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The National Institute on Drug Abuse says oxy can lead to heroin use. The FDA has just approved it for children age 11 to 16. What could.
For this reason, Hertz warned that parents and caregivers should “make sure the medications are stored securely so young children never have direct access and also so that no one else in the household such as older children, siblings, friends, or other visitors have direct access.”
According to data from the National Survey on Drug Use and Health, youngsters ages 12 to 17 still perceive heroin as a high-risk drug but over 10 percent report “easy availability.”
In the early 2000s, as NPR reports, the percentage of 12th-graders who reported having used OxyContin in the last year was slowly climbing.
The Food and Drug Administration's (FDA's) recent approval of OxyContin for some children gives pediatricians an additional way to help them.
However, physicians should be cautious when prescribing the drug, an extended-release version of oxycodone, and should educate families about the dangers of improper use.
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The FDA approved a change in labeling of OxyContin to include 11- to 16-year-olds after asking manufacturer Purdue Pharma to study its use in pediatric patients through the Best Pharmaceuticals for Children Act, which provides incentives for studies on a variety of drugs.
FDA Approves OxyContin For Extremely Sick Kids. Though controversial, doctors say these drugs are necessary. 08/14/2015 07:21 pm ET. Erin Schumaker.
OxyContin is made by Purdu Pharma, a drug company with a tarnished reputation after three of the company's top executives pleaded guilty to misleading doctors, regulators and the public about OxyContin's addiction risk in 2007. The company agreed to pay $600 million in fines. Following the trial, the FDA banned the original OxyContin formula and in 2010, the company developed an uncrushable tablet that was more difficult to snort or inject than the original.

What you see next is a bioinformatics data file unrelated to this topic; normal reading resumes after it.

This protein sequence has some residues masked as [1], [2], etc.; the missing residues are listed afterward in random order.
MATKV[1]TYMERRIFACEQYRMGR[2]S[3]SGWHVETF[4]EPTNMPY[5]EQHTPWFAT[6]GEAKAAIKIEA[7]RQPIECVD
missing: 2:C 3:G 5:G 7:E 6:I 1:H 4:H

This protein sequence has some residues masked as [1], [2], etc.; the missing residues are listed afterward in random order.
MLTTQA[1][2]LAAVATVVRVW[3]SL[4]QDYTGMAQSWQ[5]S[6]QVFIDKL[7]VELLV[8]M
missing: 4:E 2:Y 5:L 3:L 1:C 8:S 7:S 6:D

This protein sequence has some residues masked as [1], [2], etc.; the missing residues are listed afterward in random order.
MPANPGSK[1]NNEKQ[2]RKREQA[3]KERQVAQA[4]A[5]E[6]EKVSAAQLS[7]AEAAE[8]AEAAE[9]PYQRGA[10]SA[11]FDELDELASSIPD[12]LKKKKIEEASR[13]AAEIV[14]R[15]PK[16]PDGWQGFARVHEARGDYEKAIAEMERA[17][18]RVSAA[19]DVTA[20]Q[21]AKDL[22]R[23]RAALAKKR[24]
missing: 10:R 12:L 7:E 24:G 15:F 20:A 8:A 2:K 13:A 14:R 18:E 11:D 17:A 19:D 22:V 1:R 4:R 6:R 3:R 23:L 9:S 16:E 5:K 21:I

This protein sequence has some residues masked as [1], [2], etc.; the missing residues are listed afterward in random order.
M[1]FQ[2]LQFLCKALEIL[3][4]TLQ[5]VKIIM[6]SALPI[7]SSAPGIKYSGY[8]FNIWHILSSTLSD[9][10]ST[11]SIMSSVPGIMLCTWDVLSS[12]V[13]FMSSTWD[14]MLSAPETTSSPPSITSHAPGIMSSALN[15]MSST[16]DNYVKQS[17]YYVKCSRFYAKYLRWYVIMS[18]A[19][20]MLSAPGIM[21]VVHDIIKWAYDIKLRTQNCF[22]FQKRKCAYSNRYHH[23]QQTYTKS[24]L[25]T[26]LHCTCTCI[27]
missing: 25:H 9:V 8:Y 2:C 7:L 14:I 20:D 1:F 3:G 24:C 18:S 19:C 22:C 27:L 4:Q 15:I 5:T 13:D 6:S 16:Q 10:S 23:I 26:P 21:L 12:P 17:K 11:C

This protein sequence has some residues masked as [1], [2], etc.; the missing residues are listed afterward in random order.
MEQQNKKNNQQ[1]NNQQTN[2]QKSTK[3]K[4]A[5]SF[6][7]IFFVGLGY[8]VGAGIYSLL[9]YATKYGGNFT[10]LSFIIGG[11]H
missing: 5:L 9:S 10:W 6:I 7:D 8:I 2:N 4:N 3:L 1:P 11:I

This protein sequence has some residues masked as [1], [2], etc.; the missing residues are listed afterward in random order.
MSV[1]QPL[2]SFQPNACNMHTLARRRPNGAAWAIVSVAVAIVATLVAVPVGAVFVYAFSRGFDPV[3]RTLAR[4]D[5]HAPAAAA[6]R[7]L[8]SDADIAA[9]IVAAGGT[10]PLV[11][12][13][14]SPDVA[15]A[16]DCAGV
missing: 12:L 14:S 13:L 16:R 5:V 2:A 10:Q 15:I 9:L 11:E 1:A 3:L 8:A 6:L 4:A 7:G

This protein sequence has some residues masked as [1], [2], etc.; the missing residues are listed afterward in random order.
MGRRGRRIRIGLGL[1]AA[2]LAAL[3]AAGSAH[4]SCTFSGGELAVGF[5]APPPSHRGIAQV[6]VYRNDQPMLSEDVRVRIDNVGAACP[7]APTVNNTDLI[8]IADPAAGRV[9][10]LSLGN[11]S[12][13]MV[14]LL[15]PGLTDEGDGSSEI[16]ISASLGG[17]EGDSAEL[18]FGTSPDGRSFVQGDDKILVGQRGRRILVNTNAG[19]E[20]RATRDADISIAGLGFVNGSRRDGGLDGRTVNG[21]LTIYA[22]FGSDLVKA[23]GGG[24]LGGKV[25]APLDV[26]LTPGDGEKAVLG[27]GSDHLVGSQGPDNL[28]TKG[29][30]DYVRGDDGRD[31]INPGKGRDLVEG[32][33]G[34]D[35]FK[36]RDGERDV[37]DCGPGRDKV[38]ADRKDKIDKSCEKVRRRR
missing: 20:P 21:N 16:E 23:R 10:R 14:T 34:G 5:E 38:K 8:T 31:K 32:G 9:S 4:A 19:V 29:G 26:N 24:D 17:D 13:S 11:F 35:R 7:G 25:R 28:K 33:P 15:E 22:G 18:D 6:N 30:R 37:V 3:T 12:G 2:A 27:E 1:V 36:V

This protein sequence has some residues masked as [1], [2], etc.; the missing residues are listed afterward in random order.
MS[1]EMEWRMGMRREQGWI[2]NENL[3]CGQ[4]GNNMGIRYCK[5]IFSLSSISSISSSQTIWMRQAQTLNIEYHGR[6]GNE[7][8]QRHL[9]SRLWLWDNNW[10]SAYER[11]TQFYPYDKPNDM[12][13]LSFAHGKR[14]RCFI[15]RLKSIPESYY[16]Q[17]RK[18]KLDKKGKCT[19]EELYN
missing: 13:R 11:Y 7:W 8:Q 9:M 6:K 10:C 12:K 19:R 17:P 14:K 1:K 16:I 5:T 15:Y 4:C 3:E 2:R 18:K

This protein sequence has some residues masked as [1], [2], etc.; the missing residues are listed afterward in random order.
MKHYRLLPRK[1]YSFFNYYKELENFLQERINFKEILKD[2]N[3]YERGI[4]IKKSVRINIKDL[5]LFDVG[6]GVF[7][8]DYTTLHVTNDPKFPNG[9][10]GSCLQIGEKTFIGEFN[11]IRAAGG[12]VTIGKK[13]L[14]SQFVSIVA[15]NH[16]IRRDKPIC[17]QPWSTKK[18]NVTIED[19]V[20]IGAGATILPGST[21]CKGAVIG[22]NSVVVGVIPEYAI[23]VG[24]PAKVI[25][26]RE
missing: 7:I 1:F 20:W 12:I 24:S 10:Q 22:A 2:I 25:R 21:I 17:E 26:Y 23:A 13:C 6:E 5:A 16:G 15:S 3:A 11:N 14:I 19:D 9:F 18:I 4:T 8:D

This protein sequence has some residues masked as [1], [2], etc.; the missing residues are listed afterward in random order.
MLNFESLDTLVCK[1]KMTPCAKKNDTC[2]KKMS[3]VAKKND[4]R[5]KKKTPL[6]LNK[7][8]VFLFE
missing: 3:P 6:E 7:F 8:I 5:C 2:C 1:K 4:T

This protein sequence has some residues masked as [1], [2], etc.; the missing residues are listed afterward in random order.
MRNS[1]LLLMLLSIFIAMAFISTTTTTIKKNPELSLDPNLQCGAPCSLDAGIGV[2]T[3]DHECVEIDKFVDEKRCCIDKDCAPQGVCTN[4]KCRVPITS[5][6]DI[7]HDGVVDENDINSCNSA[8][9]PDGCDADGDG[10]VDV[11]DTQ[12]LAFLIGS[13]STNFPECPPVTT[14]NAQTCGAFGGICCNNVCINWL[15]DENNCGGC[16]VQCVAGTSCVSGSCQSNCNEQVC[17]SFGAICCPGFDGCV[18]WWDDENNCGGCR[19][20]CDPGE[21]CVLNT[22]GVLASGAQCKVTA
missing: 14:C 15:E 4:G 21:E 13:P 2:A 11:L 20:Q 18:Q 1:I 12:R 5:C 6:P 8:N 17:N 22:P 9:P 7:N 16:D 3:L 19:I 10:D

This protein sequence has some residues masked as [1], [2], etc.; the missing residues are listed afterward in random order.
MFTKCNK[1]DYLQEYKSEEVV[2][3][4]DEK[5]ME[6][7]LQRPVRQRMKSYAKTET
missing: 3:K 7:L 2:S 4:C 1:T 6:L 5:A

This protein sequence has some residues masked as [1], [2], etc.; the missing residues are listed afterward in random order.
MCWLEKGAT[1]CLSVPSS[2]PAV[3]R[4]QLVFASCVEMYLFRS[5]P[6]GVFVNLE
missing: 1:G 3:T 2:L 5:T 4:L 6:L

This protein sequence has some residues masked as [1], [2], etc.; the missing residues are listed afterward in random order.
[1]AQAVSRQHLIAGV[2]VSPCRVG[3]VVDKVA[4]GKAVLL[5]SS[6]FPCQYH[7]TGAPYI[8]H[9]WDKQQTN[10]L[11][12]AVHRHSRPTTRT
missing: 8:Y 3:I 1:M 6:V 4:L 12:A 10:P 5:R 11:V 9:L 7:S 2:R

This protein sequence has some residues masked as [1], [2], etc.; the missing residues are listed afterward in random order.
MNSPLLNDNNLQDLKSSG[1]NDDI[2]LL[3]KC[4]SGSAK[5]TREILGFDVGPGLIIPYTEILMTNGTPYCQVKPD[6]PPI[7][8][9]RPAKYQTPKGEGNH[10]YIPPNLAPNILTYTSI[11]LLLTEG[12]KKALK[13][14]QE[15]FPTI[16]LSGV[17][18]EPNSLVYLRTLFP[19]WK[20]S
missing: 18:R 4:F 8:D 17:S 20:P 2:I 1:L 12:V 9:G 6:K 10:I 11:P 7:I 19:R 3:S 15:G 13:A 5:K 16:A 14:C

But despite OxyContin's rocky track record among adults, doctors who treat extremely sick children note that these powerful drugs aren't as likely to result in abuse.
Amid soaring rates of prescription opioid abuse, FDA's approval this summer of oxycodone hydrochloride (OxyContin—Purdue Pharma) for.
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It is not meant to be a first-line opioid analgesic, nor is it meant to treat short-term pain. With FDA's approval, those doctors will now have "information about how to do it appropriay," said Stephen Ostroff, FDA's acting commissioner, in an interview. The drug has been prescribed off-label for years to very sick children. At issue is whether the expanded approval—for children aged 11 years or older in severe pain who have already been taking an opioid for at least 5 days—will result in more oxycodone prescriptions for young patients. Ostroff noted that while contentious, the issue "needs to be understood in the context of why this was done." The drug's new labeling will specify who it should be used for. Although some industry observers have expressed concern about Purdue Pharma's motives, the company "will not promote the new pediatric safety and dosing information for OxyContin to pediatricians or other physicians," according to spokesman Robert Josephson. Amid soaring rates of prescription opioid abuse, FDA's approval this summer of oxycodone hydrochloride (OxyContin—Purdue Pharma) for certain children continues to draw criticism from legislators and public officials.